Magnesium: More Than A Good Mood Food

AlmondsFeed Your Goddess With Magnesium

In recent years, magnesium has increasingly been referred to as “the mood food” due to scientifically demonstrated connections between magnesium deficiency and depression, mood disturbances associated with PMS, stress, anxiety, anger, and sleep disturbances. However, magnesium is much more than just a mood food…in fact, magnesium is responsible for or involved in more biochemical reactions in the body than any other mineral! Magnesium helps our bodies function by:

-helping prevent osteoporosis by teaming with calcium and phosphorus to support calcium metabolism and transport into bone and soft tissue

-protecting against heart disease by acting as a safe, natural calcium channel blocker

-regulating blood pressure and heartbeat

-regulating nerve cell function and nerve impulse transmission

-acting as an essential mineral cofactor in DNA cell rebuilding for body repair

-tuning up all cells, organs, and tissues

-acting as a natural tranquilizer

-reducing muscle cramping and tremors

-providing natural pain relief by neutralizing some of the body’s pain provoking chemicals (post-surgical pain, migraine, PMS discomfort all have been shown to benefit from magnesium supplementation!)

-acting as mineral cofactor in transformation of essential fatty acids (EFAs) to prostogladins, potent compounds that control all bodily function at the cellular level

-keeping bowels functioning properly

-promoting sleep

-protecting against chronic fatigue, Alzheimer’s disease, diabetes, low thyroid function

-helping prevent formation of kidney stones


Getting adequate magnesium is especially critical for:


-less likely to hemorrhage

-fewer cervical problems

-less fluid retention

-higher incidence of normal sized responsive babies


-birth control pills decrease magnesium in the bloodstream


-research has identified low levels of cellular magnesium in depressed individuals, with levels returning to normal after recovery


-decreases in magnesium prior to menstruation are thought to impact on mood swings, cravings, bloating, and breast tenderness


-low levels of both blood and cellular magnesium have been identified in

individuals with hypertension


The DRI (Daily Reference Intake), which is the government’s guideline for minimum adequate daily intake, is:

Women over age 19=320mg

Pregnant women=300mg

Lactating women=355mg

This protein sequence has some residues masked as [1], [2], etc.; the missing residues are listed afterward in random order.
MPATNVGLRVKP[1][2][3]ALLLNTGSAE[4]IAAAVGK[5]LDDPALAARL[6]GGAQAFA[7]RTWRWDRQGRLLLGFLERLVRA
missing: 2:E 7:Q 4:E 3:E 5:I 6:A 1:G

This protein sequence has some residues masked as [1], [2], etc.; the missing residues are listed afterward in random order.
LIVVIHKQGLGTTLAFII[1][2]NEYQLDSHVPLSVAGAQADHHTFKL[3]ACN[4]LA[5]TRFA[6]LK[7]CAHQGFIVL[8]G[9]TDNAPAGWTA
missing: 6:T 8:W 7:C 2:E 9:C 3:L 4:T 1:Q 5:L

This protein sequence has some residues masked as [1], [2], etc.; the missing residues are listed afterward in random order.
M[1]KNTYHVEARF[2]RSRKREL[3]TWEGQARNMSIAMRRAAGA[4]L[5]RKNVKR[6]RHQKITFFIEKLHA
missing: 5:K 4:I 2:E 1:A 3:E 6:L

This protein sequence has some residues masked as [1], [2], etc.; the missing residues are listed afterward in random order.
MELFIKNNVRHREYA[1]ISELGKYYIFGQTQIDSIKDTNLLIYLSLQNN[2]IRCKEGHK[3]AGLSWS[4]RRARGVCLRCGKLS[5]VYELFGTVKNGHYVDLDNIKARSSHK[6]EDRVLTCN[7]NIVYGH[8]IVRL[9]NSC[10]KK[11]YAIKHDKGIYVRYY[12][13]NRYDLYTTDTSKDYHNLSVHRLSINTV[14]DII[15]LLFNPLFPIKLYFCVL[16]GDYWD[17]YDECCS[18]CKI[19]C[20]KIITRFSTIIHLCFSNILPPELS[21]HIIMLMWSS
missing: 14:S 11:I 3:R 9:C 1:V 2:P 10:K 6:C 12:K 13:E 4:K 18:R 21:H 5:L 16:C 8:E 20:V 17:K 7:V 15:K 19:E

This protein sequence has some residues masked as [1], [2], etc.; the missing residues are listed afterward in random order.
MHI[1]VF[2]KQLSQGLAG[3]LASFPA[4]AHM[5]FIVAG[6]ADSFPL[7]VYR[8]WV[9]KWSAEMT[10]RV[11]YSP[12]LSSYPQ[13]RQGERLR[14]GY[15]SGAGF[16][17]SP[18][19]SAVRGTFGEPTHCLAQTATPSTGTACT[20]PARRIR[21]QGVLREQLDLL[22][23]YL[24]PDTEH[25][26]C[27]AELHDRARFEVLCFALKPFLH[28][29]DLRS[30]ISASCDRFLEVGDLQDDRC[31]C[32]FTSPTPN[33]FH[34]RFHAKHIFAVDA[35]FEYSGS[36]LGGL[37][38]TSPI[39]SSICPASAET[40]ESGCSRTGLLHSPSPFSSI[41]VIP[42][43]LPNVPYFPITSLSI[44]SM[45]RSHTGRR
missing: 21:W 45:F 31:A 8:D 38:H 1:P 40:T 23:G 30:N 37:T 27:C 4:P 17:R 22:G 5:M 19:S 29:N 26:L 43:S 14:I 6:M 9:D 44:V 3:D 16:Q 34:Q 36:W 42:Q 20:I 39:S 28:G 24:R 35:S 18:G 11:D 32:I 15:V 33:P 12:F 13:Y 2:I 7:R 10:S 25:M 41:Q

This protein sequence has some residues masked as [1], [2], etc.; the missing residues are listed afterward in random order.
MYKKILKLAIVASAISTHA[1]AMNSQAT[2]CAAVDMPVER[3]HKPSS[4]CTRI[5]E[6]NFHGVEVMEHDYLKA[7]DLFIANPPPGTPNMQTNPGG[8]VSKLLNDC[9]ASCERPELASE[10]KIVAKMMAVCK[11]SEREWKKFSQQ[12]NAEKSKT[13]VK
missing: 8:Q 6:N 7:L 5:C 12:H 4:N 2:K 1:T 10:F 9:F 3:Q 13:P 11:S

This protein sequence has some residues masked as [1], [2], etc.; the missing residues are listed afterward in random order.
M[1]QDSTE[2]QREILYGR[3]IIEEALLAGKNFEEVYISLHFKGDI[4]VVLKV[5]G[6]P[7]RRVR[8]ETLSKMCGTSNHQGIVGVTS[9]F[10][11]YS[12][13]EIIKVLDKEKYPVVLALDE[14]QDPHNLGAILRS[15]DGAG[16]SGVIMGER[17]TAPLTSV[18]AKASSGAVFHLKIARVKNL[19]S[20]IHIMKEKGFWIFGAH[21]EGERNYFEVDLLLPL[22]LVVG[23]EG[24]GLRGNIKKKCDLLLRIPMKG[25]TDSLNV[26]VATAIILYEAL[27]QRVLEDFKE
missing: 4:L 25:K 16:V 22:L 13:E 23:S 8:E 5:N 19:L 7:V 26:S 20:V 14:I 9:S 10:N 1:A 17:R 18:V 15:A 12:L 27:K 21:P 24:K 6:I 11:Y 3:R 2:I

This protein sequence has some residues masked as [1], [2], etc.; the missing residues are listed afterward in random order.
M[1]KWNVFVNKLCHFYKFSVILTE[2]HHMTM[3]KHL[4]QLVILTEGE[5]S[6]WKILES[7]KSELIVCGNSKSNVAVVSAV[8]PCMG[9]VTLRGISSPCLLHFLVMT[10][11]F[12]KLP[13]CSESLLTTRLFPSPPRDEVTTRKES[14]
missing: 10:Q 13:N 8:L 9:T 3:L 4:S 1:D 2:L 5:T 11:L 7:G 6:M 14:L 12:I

Equally important, however, is the ratio of magnesium to calcium in the diet. The ideal ratio is considered to be 1:1. So if you require 1000mg of calcium daily, you should also be getting 1000mg of magnesium daily, significantly higher than the DRI would suggest!

Food sources of magnesium include:

-raw dark leafy greens

-sea vegetables


-sunflower seeds

-whole grains

-blackstrap molasses

-soybeans (remember, soy products mimic estrogen in the body, so most nutritionists suggest limiting soy to 1 serving per day)

The bioavailability of magnesium is affected by the same inhibitors and enhancers as calcium (take a peek back at last week’s FEED YOUR GODDESS!). In particular, excessive alcohol, protein, fat, calcium, phosphorus, or phytic acid ( from excessive ingestion of grains) interfere with the body’s ability to utilize magnesium.

As with most nutrients, the best sources of magnesium are dietary sources rather than supplements. If you simply can’t get enough magnesium in your diet, or if you want to boost your intake to note the effect on your mood or other symptoms, remember that even really high quality multivitamins won’t have adequate magnesium…or calcium, or Vitamin D! Make sure to read those labels!!

Written by,  Jackie Smith – Feed Your Goddess Contributor for

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  1. Almond is one of my favorite foods. I love using almond oil and virgin coconut oil as well. I use these oils when baking or cooking. I don’t know if it’s just me. But I find all my baked foods and dishes more delicious when I use almond or one of these oils.

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